In 1969, the Neiman Marcus catalog offered the first home PC, a stylish stand-up model called the Honeywell Kitchen Computer, priced at $10,600. The picture shows an aproned housewife caressing the machine, with this tag line: "If she can only cook as well as Honeywell can compute." That image should be on every cubicle in Silicon Valley; it's a testament both to what technologists get right and what they get badly wrong.
The cost of distribution is now low enough to round down to free. Today, it costs a content provider like Netflix about a nickel to stream a two-hour movie to one person. Next year it will be four cents. A year later it will likely be three. Which is why YouTube's founders decided to give it away. The result is messy and runs counter to every instinct of a television professional, but this is what abundance both requires and demands. If YouTube hadn't done it, someone else would have.
What this boils down to is the difference between abundance- and scarcity-based business models. If you're controlling a scarce resource, like the prime-time broadcast schedule, you have to be discriminating. There are real costs associated with those half-hour chunks of network time, and the penalty for failing to reach tens of millions of viewers with them is calculated in red ink and lost careers. No wonder TV executives fall back on sitcom formulas and celebrities—they're safe bets in an expensive game.
But if you're tapping into an abundant resource, you can afford to take chances, since the cost of failure is so low. Nobody gets fired when your YouTube video is viewed only by your mom.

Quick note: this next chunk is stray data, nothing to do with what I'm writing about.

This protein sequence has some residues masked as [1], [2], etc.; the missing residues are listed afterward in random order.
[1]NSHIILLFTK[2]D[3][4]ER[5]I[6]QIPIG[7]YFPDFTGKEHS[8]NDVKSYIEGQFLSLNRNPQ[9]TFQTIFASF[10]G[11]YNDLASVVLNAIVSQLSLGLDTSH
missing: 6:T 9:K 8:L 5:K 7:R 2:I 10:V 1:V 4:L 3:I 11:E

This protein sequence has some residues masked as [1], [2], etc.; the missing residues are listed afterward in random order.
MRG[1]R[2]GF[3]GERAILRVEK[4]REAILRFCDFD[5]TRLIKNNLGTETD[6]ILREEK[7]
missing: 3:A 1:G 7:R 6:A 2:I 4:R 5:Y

This is the power of waste. When scarce resources become abundant, smart people treat them differently, exploiting them rather than conserving them. It feels wrong, but done right it can change the world.
The TV networks saw an opportunity in this failing and created a competing video service, Hulu. It offers mostly commercial video, most of it taken from TV, but it is as convenient and accessible as YouTube. Because the content is a known quantity, often the same thing advertisers are already buying on TV, they're happy to insert their commercials as pre-rolls, post-rolls, and even interruptions in the programming. It's free, of course, but unlike on YouTube, you're paying something in time and annoyance—just like on regular TV. However, if it's 30 Rock you want, and you want it now, in your browser, this is the simplest way you're going to get it.
The YouTube model is totally free—free to watch, free to upload your own video, free of interruptions. But it doesn't make money. Hulu is only free to watch, and you have to pay the good old-fashioned way, by watching ads you may or may not care about. Yet it generates healthy revenue. These two video outlets illustrate the tension between different variations on the free business model. Although consumers may prefer 100 percent free, a little artificial scarcity is the best way to make money.
Sound schizophrenic? That's the nature of the hybrid world we're entering, where scarcity and abundance exist side by side. We're good at scarcity thinking — it's the 20th-century organizational model. Now we have to get good at abundance thinking, too.